A warning sign erected at the former nuclear bomb testing site in the north-west of South Australia. Photo: Bryan Charlton The British conducted a number of nuclear blasts at the Maralinga test site in the 1950s. Photo: Peter Solness
The atomic weapon test site in Taranaki, Maralinga, South Australia. Photo: Mayu Kanamori
The cabinet papers reveal how ignorant various Australian governments had remained about contamination at the British atomic test sites in Maralinga in South Australia.
They also erroneously believed that British clean-up operations were effective in removing plutonium contamination.
In October 1990 the cabinet was advised of the delicacy of approaching the government of Britain for a contribution to the final rehabilitation of the sites where atomic tests took place between 1956 and 1963.
In a submission, Energy Minister John Kerin said the question of British liability could be argued on legal grounds, although arguments based on moral or political responsibility might be more persuasive.
“The legal argument would be based on two intergovernmental agreements. Under a 1956 Memorandum of Arrangements Britain … accepts liability for such corrective measures as may be practicable in the event of radioactive contamination resulting from tests on the site,” he told the cabinet.
“In a 1968 Memorandum, Australia agreed to release the UK from liabilities and responsibilities under the 1956 Memorandum.
“There are grounds for Australia not regarding itself as bound by the 1968 release based on the doctrine of error. The error being Australia’s incomplete knowledge of the extent of plutonium contamination at Taranaki and belief that the (Operation) BRUMBY clean-up had been effective.”
Mr Kerin said Britain expected Australia to seek discussions on British liability.
“This is best done at head of government level rather than with my contact minister in the UK Defence portfolio, Lord Arran. An approach to Mrs Thatcher will indicate the importance Australia attaches to the issue. It may lead to a diluted role by the UK Ministry of Defence which because of its responsibility for the tests has difficulty in viewing the issue,” he said.
The cost of such works was calculated at $93 million, of which the British might be asked to pay $64 million. Anticipating the response that “the relatively recent growth of Aboriginal land rights movements was something which could not have been envisaged … and for which [the UK] has no responsibility”, the cabinet agreed that a moral approach might be more effective.
By 1993 an ex gratia payment of about $44 million was accepted from the British government as a “significant contribution” to enable the Maralinga Tjurutja people to return to all but 120 square kilometres of their traditional lands.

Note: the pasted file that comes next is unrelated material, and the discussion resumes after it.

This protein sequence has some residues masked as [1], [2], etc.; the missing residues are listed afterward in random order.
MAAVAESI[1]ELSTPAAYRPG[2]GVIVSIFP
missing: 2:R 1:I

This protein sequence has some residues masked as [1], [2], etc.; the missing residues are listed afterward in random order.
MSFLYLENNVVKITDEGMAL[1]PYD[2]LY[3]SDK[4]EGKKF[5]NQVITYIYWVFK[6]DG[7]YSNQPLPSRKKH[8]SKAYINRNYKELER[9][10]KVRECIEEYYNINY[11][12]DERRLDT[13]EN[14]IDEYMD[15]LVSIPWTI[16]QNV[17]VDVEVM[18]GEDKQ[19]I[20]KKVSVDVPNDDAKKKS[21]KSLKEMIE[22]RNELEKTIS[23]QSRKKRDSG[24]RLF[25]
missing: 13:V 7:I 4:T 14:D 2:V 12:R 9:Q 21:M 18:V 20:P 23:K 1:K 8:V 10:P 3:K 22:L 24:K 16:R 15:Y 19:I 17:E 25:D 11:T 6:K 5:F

The following week, on October 15, the cabinet also agreed to the payment of $609,876 as the final settlement of 19 Aboriginal personal compensation claims arising from the British atomic tests.
Mr Kerin and the Minister for Aboriginal Affairs, Robert Tickner, told the cabinet that the Commonwealth would plead the Statute of Limitations if any Aboriginal initiated a common law action against Canberra.
Further, the ministers stipulated that if Yami Lester, a Yankunytjatjara man blinded by a “black mist from the south in the 1950s”, rejected the offer and proceeded with his common law action the Commonwealth should also plead the Statute of Limitations.
In a coda, Bob Hawke told journalists attending a National Archives briefing on the cabinet papers last month that Australia should take the world’s nuclear waste as a way to raise new revenue as an alternative to raising the GST or reducing expenditure.
“This is what my Chinese friends would call a win-win situation. The world would pay a great deal of money for us to taker nuclear waste. In the process we can transform our fiscal situation,” Mr Hawke said.
Cabinet records release
Cabinet records for 1990 and 1991 held by the National Archives of Australia became eligible for access from January 1, 2016. Information about the cabinet records, lists of the documents and copies of key cabinet documents, including selected submissions and decisions, are available on the Archives’ website (naa.gov备案老域名). Click on the “Collection” tab, then “Popular research topics”, then “Cabinet”.
Requests for access to records not already released may be made via RecordSearch on the Archives’ website.
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